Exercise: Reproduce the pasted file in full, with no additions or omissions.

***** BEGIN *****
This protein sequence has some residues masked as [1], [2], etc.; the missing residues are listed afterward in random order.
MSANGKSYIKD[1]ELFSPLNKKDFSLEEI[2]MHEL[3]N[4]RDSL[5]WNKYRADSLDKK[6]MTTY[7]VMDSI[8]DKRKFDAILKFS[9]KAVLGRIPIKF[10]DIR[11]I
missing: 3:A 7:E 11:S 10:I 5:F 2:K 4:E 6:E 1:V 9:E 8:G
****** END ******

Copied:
This protein sequence has some residues masked as [1], [2], etc.; the missing residues are listed afterward in random order.
MSANGKSYIKD[1]ELFSPLNKKDFSLEEI[2]MHEL[3]N[4]RDSL[5]WNKYRADSLDKK[6]MTTY[7]VMDSI[8]DKRKFDAILKFS[9]KAVLGRIPIKF[10]DIR[11]I
missing: 3:A 7:E 11:S 10:I 5:F 2:K 4:E 6:E 1:V 9:E 8:G